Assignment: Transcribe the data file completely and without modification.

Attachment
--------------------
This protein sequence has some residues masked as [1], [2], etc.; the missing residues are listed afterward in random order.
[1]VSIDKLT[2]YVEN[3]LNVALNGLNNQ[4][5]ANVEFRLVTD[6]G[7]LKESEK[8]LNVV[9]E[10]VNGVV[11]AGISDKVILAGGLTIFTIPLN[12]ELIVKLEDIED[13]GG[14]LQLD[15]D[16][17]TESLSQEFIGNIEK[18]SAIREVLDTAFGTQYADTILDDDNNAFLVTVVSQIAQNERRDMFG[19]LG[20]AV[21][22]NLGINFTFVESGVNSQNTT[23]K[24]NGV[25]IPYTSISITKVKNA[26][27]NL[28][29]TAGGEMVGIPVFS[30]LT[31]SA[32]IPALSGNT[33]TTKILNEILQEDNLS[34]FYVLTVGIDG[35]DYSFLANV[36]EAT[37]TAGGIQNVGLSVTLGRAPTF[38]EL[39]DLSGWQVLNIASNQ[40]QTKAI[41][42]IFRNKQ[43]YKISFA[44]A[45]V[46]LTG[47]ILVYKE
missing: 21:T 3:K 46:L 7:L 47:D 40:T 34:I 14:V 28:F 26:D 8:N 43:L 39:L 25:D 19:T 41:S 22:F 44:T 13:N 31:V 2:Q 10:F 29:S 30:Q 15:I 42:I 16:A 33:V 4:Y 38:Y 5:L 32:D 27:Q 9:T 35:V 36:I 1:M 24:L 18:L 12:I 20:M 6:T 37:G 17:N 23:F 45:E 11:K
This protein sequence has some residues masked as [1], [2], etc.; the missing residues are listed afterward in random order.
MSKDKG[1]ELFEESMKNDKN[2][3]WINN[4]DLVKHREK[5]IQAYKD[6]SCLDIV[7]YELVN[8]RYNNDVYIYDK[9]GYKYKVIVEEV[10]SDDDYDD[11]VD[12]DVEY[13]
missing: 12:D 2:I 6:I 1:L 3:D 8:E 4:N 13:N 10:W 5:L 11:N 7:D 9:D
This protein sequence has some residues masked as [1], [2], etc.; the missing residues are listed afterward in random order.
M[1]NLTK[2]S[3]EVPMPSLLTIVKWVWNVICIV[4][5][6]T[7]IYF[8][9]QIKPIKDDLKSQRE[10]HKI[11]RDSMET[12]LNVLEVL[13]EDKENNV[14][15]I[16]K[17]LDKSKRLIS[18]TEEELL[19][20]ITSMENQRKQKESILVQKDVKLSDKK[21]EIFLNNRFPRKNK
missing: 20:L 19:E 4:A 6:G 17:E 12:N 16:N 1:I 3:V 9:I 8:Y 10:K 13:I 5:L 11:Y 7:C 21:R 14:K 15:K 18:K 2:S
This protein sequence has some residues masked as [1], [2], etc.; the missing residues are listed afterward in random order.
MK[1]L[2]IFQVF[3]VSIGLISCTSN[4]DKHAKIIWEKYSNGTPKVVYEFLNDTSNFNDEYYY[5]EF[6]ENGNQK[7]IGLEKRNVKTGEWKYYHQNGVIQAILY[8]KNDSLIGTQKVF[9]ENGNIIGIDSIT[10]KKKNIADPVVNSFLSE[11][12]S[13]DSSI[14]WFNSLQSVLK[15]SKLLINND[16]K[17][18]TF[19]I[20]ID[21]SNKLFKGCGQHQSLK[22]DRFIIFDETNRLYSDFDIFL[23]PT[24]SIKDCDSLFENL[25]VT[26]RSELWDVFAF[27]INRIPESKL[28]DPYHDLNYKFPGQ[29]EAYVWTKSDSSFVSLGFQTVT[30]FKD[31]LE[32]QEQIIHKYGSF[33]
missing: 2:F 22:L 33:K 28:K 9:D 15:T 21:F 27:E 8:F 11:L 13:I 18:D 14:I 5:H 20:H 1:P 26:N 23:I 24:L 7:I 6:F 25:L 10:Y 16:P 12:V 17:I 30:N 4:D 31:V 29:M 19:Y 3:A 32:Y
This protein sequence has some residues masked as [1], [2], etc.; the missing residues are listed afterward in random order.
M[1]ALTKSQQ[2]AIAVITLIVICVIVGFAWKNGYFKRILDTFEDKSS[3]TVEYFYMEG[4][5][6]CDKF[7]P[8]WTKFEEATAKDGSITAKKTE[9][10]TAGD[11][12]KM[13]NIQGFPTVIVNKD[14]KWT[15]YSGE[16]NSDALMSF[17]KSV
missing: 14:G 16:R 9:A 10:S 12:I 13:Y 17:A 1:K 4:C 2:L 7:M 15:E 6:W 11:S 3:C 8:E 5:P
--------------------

This protein sequence has some residues masked as [1], [2], etc.; the missing residues are listed afterward in random order.
[1]VSIDKLT[2]YVEN[3]LNVALNGLNNQ[4][5]ANVEFRLVTD[6]G[7]LKESEK[8]LNVV[9]E[10]VNGVV[11]AGISDKVILAGGLTIFTIPLN[12]ELIVKLEDIED[13]GG[14]LQLD[15]D[16][17]TESLSQEFIGNIEK[18]SAIREVLDTAFGTQYADTILDDDNNAFLVTVVSQIAQNERRDMFG[19]LG[20]AV[21][22]NLGINFTFVESGVNSQNTT[23]K[24]NGV[25]IPYTSISITKVKNA[26][27]NL[28][29]TAGGEMVGIPVFS[30]LT[31]SA[32]IPALSGNT[33]TTKILNEILQEDNLS[34]FYVLTVGIDG[35]DYSFLANV[36]EAT[37]TAGGIQNVGLSVTLGRAPTF[38]EL[39]DLSGWQVLNIASNQ[40]QTKAI[41][42]IFRNKQ[43]YKISFA[44]A[45]V[46]LTG[47]ILVYKE
missing: 21:T 3:K 46:L 7:L 47:D 40:T 34:I 14:V 28:F 26:D 8:N 43:L 39:L 25:D 19:T 41:S 22:F 44:T 13:N 31:V 2:Q 10:F 29:S 30:Q 15:I 42:I 16:A 33:V 4:Y 38:Y 5:L 32:D 27:Q 9:T 35:V 36:I 1:M 24:L 18:L 12:I 20:M 6:T 37:G 17:N 23:F 45:E 11:K
This protein sequence has some residues masked as [1], [2], etc.; the missing residues are listed afterward in random order.
MSKDKG[1]ELFEESMKNDKN[2][3]WINN[4]DLVKHREK[5]IQAYKD[6]SCLDIV[7]YELVN[8]RYNNDVYIYDK[9]GYKYKVIVEEV[10]SDDDYDD[11]VD[12]DVEY[13]
missing: 12:D 2:I 6:I 1:L 3:D 8:E 4:N 13:N 10:W 5:L 11:N 7:D 9:D
This protein sequence has some residues masked as [1], [2], etc.; the missing residues are listed afterward in random order.
M[1]NLTK[2]S[3]EVPMPSLLTIVKWVWNVICIV[4][5][6]T[7]IYF[8][9]QIKPIKDDLKSQRE[10]HKI[11]RDSMET[12]LNVLEVL[13]EDKENNV[14][15]I[16]K[17]LDKSKRLIS[18]TEEELL[19][20]ITSMENQRKQKESILVQKDVKLSDKK[21]EIFLNNRFPRKNK
missing: 20:L 19:E 4:A 6:G 17:E 12:N 16:N 1:I 3:V 9:I 8:Y 10:K 13:I 5:L 11:Y 7:C 21:R 14:K 15:K 18:K 2:S
This protein sequence has some residues masked as [1], [2], etc.; the missing residues are listed afterward in random order.
MK[1]L[2]IFQVF[3]VSIGLISCTSN[4]DKHAKIIWEKYSNGTPKVVYEFLNDTSNFNDEYYY[5]EF[6]ENGNQK[7]IGLEKRNVKTGEWKYYHQNGVIQAILY[8]KNDSLIGTQKVF[9]ENGNIIGIDSIT[10]KKKNIADPVVNSFLSE[11][12]S[13]DSSI[14]WFNSLQSVLK[15]SKLLINND[16]K[17][18]TF[19]I[20]ID[21]SNKLFKGCGQHQSLK[22]DRFIIFDETNRLYSDFDIFL[23]PT[24]SIKDCDSLFENL[25]VT[26]RSELWDVFAF[27]INRIPESKL[28]DPYHDLNYKFPGQ[29]EAYVWTKSDSSFVSLGFQTVT[30]FKD[31]LE[32]QEQIIHKYGSF[33]
missing: 2:F 22:L 33:K 28:K 9:D 15:T 21:F 27:E 8:F 11:L 13:I 18:D 14:I 5:H 20:H 1:P 26:N 23:I 24:L 7:I 6:F 25:L 10:Y 16:P 12:V 17:I 30:N 4:D 31:V 29:M 19:Y 3:A 32:Y
This protein sequence has some residues masked as [1], [2], etc.; the missing residues are listed afterward in random order.
M[1]ALTKSQQ[2]AIAVITLIVICVIVGFAWKNGYFKRILDTFEDKSS[3]TVEYFYMEG[4][5][6]CDKF[7]P[8]WTKFEEATAKDGSITAKKTE[9][10]TAGD[11][12]KM[13]NIQGFPTVIVNKD[14]KWT[15]YSGE[16]NSDALMSF[17]KSV
missing: 14:G 16:R 9:A 10:S 12:I 13:Y 17:A 1:K 4:C 2:L 7:M 15:E 6:W 11:S 3:C 8:E 5:P